A Master’s Tools
Hi, my name is Irwin Wong and I am professional photographer based in Tokyo, Japan. Every month on Lenspire I’ll be bringing you a journal introducing aspects of my ongoing personal project, which involves documenting traditional crafts and traditions in Japan that are in danger of going extinct. Here is entry number 8 – enjoy!
Sometime during one of my visits to Kyoto last year I found myself in the workshop of a blacksmith off 7th Avenue. The workshop was, in true Japanese fashion, cramped and innocuous – located a stone’s throw away from a famous World Heritage designated temple, with not even a sign outside to announce its presence. This workshop is the home of the master tool maker Yoshinobu Imai and his two sons – one of the few remaining places in Kyoto that makes tools to cater for the legion of master artisans that depend on them.
I think back Imai-san’s tiny, incongruous workshop and the gigantic job it has supporting Kyoto’s community of world class artisans such as Otsuki-sensei. The tool makers of great artisans are often overlooked as their end product does not sit on the shelf or a gallery, however they are just as important a pillar in the ecosystem of craftsmanship. After all, what is an artisan without his tools?
Inside the workshop, the display cases are crammed with every imaginable kind of tool for shaping wood. Chisels and picks shaped into all curvatures and angles for the most exacting sculpting job. Planes and lathes and saws and other esoteric tools that I could not begin to fathom the use of, but doubtlessly important to a specific trade or craft. All tools were coated in black from the quenching and tempering process that gives them their strength; the cutting edge of edge blade polished and honed to a matte sheen. These tools are not for display. They are meant to be held in the hands of a master craftsperson, worn down and resharpened over the years, wooden handle discolored with sweat and oil. They are meant to be used as a stepping stone to create something beautiful that will last an age.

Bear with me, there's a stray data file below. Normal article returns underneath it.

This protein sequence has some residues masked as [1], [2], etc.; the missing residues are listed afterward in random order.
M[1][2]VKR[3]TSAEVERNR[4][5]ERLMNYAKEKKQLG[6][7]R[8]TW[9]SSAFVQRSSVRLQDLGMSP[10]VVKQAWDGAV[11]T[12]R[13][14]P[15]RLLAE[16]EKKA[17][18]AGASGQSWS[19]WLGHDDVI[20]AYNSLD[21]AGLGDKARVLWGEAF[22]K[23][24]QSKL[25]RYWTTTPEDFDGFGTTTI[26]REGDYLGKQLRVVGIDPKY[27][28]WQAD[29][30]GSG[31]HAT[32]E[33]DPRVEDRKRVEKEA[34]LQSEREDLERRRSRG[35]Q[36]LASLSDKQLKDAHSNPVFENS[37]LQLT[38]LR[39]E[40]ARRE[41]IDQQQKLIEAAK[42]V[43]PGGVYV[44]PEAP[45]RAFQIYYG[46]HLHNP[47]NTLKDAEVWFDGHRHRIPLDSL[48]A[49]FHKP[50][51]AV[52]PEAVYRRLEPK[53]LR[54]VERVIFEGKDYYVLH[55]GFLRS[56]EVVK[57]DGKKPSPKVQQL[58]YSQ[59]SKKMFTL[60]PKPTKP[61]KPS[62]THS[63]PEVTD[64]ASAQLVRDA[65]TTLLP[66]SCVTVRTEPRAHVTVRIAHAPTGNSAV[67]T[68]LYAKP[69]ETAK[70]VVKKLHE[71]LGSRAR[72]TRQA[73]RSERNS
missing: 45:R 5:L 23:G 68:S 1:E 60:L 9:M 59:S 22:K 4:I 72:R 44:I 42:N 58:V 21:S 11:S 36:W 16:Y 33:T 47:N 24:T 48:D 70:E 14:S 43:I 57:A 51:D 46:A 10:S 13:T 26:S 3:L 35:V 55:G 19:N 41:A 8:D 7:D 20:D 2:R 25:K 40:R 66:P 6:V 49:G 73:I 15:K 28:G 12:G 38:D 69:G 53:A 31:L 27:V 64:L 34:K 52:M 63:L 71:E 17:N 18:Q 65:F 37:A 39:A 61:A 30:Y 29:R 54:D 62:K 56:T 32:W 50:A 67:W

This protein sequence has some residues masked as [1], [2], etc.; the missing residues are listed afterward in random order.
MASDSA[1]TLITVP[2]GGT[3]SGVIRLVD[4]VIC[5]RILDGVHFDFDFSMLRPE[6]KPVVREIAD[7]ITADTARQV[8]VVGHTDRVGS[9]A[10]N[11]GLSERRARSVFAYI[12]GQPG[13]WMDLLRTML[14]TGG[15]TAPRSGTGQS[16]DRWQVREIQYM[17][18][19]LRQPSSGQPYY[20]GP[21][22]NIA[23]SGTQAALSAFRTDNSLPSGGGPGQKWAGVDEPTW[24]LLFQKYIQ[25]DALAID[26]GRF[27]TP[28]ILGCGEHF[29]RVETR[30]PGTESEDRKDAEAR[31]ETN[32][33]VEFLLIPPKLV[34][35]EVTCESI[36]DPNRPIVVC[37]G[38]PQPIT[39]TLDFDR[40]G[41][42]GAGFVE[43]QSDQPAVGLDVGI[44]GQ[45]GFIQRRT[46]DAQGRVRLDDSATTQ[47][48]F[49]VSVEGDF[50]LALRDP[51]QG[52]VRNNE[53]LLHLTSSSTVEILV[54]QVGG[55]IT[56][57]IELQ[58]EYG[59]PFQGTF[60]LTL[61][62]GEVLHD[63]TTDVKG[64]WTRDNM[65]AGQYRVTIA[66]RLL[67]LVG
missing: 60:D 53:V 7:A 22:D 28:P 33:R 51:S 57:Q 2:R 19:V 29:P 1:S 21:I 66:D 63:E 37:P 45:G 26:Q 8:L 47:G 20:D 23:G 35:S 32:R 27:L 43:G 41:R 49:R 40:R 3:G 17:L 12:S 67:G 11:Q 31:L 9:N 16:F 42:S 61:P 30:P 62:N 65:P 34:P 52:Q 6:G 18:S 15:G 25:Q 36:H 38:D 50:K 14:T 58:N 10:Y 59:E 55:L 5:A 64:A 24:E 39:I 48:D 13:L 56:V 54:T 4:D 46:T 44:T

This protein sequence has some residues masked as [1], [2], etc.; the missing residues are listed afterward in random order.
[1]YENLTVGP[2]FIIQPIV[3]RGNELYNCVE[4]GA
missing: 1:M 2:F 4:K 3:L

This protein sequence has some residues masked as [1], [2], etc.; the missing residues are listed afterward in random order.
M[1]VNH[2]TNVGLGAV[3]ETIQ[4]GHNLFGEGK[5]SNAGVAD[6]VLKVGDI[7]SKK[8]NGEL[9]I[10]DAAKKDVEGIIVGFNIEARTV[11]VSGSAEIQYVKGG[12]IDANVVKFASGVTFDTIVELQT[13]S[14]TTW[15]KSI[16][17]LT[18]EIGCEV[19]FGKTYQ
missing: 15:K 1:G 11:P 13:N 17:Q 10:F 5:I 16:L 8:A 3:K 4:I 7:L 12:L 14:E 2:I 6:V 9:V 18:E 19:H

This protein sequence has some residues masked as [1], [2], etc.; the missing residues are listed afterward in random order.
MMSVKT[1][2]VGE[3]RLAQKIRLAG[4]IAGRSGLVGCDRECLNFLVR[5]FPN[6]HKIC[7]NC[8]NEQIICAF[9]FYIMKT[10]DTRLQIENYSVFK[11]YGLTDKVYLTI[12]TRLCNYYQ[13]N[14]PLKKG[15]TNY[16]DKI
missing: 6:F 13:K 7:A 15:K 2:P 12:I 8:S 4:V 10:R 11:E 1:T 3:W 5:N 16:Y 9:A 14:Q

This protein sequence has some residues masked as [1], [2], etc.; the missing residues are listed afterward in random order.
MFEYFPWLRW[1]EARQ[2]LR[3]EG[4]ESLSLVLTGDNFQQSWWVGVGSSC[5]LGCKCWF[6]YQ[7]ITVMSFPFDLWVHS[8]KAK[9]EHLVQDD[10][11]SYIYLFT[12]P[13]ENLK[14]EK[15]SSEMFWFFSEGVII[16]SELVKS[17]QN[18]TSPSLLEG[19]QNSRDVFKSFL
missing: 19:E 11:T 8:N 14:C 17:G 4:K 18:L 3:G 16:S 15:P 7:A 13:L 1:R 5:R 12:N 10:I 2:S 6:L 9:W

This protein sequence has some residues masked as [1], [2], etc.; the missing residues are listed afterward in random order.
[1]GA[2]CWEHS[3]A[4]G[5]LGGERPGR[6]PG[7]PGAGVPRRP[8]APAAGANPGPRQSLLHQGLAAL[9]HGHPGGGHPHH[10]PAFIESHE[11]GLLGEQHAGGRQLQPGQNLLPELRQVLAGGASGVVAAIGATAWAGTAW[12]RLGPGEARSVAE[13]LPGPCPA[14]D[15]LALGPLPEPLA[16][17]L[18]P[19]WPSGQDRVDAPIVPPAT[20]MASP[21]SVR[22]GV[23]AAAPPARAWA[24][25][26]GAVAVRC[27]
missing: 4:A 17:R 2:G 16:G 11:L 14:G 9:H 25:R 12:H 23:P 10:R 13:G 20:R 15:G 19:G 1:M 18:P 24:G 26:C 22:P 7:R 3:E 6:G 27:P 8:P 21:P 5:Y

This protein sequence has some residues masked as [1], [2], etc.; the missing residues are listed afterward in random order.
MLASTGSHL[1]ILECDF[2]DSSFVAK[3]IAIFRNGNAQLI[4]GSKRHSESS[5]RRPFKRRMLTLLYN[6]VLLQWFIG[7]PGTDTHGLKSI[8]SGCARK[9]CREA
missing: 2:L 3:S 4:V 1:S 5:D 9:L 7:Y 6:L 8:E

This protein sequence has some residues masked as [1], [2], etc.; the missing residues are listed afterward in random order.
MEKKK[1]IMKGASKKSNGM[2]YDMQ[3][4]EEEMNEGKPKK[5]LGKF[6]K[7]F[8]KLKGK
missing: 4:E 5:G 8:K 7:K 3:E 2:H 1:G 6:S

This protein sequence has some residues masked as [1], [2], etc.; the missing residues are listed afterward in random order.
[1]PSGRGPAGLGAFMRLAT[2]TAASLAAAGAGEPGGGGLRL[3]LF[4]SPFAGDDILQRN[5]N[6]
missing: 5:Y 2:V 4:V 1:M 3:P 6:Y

Imai-san himself is spritely despite being in his eighties. He talks at a rapid clip, and even though I’m fluent in Japanese I can’t really pick up on what he says – I suppose it might be a combination of his heavy Kyoto accent and the false teeth. His son on the other hand is nearly mute, barely saying anything the whole time while banging away at the anvil. The older Imai-san starts pulling out all sorts of knives and blades and explaining their use to me; the younger one hammers away wordlessly, occasionally folding over the red hot steel before plunging it back into the furnace.
Months and months later I found myself visiting another very different workshop – this time the home of Kohkun Otsuki, one of the premier mask carvers for Noh. Noh is a very prestigious form of Japanese theater. A central part of each play is the masks that the main actors wear to signify their character. Carved from a single block of cypress wood and often only used once in their lifetime, these masks themselves are considered treasured works of art, often on display at national museums and highly sought after by private collectors. Otsuki-sensei is one of the premiere mask carvers in Kyoto. As he’s showing me some of his past works he chatters cheerfully, producing dozens upon dozens of exquisite, flawless masks of all colors and design. I dare not touch them but viewing a Noh mask up close is to see a thing of unspeakable precision and beauty. Each line and contour of the face chiseled out to denote a different mood or emotion depending on the angle of the actor’s face. The dozens of masks laid out before me represent a mind-boggling level of hard work and talent.
Suddenly Otsuki-sensei says to me: “I saw on your website that you’ve photographed Imai-san.” which threw me a little. It had been about half a year, so it takes me a moment to remember the small blacksmithing workshop off 7th Ave. The surprise fading, I ask if he knows Imai-san, to which he replies “I’ve been buying tools from him for over 40 years.”
40 years! An entire career’s worth of time – from the very day Otsuki-sensei became an apprentice until today, relying on the quality of the implements produced by the talkative blacksmith on 7th Ave. “All my students buy from him, and there isn’t a woodworker in all of Kyoto who hasn’t at least heard of Imai-san,” says Otsuki-sensei. He continues on, telling me that there are a few other places artisans can get their hands on top tier carving implements. “Properly made tools like the ones Imai-san make are rare,” he says. There apparently aren’t many workshops left who make tools using the fold and quench method, which helps with longevity and sharpness.
About the Lenses:
What is an artisan without his tools, indeed. This holds true for photographers as well – good, reliable glass is an extremely important part of anyone’s kit. As a Sony Alpha shooter there really is no question that ZEISS glass delivers over and above what I need for image quality, sharpness, contrast and color rendition. I used a combination of Batis and Loxia lenses for these photos which I shot over the course of months, including the recently announced Batis 2.8/135 for the shots of the masks. As for the Loxias, it may sound strange but the MF allows me to forget about troublesome autofocus modes and AF point selection and just focus on photographing with the flow.